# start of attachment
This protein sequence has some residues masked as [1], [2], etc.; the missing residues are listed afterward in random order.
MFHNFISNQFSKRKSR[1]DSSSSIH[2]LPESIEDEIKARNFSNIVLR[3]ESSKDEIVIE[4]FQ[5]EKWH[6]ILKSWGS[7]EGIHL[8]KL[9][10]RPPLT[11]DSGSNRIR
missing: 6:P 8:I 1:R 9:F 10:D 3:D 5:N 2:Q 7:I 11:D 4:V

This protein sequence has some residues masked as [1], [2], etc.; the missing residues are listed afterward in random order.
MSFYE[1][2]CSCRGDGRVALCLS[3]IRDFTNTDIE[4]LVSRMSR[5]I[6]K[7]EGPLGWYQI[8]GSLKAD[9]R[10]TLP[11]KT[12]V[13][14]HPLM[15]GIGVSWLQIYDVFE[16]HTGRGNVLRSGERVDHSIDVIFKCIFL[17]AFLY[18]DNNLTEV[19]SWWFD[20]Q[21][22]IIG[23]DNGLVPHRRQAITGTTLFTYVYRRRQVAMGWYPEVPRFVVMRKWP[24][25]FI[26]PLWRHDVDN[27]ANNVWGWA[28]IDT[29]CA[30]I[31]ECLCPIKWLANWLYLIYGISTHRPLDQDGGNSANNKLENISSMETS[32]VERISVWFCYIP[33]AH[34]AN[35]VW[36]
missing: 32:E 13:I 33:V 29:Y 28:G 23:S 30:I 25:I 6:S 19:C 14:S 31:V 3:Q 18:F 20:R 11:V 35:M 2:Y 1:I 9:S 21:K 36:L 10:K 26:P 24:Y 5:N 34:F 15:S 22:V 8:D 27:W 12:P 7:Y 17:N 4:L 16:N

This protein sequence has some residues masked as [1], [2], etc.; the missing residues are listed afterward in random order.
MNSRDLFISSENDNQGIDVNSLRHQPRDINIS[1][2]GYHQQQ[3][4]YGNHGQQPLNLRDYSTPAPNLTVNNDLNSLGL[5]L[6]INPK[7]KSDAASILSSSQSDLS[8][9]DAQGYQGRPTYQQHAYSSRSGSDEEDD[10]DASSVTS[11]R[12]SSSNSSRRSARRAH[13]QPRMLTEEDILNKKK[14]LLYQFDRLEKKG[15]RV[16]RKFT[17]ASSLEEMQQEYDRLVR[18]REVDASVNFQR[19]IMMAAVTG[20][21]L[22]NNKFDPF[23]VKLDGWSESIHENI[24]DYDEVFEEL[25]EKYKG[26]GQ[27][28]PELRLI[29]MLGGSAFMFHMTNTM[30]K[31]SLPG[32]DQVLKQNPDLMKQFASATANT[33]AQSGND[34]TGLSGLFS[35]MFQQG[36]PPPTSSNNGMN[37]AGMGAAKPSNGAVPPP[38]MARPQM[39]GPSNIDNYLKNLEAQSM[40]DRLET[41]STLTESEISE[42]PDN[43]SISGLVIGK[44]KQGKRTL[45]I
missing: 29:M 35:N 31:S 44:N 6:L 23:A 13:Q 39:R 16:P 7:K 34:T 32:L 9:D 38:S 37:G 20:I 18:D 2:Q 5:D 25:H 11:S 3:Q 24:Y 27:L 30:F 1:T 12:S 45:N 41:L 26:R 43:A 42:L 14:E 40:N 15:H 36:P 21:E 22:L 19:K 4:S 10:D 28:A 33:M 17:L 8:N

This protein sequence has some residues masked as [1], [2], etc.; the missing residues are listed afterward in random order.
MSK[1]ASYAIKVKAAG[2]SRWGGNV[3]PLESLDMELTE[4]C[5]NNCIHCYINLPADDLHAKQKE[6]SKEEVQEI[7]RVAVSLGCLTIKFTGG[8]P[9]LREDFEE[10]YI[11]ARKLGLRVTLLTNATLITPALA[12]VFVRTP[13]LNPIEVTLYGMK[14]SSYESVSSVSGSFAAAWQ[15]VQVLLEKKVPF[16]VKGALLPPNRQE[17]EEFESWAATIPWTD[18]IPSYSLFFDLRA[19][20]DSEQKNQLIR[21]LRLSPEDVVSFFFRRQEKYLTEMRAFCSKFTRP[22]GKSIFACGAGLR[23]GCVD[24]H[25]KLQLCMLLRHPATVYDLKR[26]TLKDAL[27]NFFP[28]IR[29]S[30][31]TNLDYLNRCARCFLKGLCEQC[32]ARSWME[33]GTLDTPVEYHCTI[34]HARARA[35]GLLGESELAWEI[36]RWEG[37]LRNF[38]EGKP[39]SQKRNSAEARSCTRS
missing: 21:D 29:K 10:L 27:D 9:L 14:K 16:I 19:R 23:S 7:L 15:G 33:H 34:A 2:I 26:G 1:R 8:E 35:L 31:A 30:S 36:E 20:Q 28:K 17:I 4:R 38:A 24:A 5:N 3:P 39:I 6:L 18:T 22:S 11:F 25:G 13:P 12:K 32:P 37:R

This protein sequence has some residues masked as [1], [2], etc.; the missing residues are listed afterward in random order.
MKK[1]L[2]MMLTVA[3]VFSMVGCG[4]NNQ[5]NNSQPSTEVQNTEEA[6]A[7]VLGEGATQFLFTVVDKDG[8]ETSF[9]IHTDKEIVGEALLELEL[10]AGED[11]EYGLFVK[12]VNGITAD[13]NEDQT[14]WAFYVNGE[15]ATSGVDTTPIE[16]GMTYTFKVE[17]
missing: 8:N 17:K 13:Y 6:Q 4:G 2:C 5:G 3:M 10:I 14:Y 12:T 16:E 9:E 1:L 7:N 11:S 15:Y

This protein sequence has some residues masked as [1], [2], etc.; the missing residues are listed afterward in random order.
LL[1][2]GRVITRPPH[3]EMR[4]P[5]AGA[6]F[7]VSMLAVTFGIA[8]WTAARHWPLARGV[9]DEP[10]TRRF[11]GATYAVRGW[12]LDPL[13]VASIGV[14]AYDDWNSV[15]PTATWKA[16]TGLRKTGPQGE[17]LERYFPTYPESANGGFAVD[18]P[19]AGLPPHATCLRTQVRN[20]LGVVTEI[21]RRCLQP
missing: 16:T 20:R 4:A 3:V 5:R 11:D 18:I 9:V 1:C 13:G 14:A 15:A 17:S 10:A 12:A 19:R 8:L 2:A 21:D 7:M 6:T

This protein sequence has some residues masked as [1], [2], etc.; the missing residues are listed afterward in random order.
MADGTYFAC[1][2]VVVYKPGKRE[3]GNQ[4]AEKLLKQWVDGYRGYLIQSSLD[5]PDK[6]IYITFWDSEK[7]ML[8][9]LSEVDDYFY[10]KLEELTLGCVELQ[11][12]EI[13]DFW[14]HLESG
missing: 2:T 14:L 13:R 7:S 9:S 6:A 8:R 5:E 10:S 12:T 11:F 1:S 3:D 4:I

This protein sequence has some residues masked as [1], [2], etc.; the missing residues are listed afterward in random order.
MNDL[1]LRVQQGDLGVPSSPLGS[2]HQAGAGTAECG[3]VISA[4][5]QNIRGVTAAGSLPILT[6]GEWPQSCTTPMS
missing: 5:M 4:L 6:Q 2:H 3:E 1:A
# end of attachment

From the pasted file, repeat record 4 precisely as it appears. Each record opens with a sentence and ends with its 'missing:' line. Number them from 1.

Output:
This protein sequence has some residues masked as [1], [2], etc.; the missing residues are listed afterward in random order.
MSK[1]ASYAIKVKAAG[2]SRWGGNV[3]PLESLDMELTE[4]C[5]NNCIHCYINLPADDLHAKQKE[6]SKEEVQEI[7]RVAVSLGCLTIKFTGG[8]P[9]LREDFEE[10]YI[11]ARKLGLRVTLLTNATLITPALA[12]VFVRTP[13]LNPIEVTLYGMK[14]SSYESVSSVSGSFAAAWQ[15]VQVLLEKKVPF[16]VKGALLPPNRQE[17]EEFESWAATIPWTD[18]IPSYSLFFDLRA[19][20]DSEQKNQLIR[21]LRLSPEDVVSFFFRRQEKYLTEMRAFCSKFTRP[22]GKSIFACGAGLR[23]GCVD[24]H[25]KLQLCMLLRHPATVYDLKR[26]TLKDAL[27]NFFP[28]IR[29]S[30][31]TNLDYLNRCARCFLKGLCEQC[32]ARSWME[33]GTLDTPVEYHCTI[34]HARARA[35]GLLGESELAWEI[36]RWEG[37]LRNF[38]EGKP[39]SQKRNSAEARSCTRS
missing: 21:D 29:K 10:L 27:D 9:L 14:K 16:I 19:R 23:S 7:L 15:G 33:H 34:A 2:I 26:G 1:R 8:E 35:L 31:A 30:S 36:E 20:Q 28:K 17:I 4:R 38:A 24:A 5:N 3:P 39:I 6:L 18:T 22:S 11:F 25:G 13:P 12:K 32:P 37:R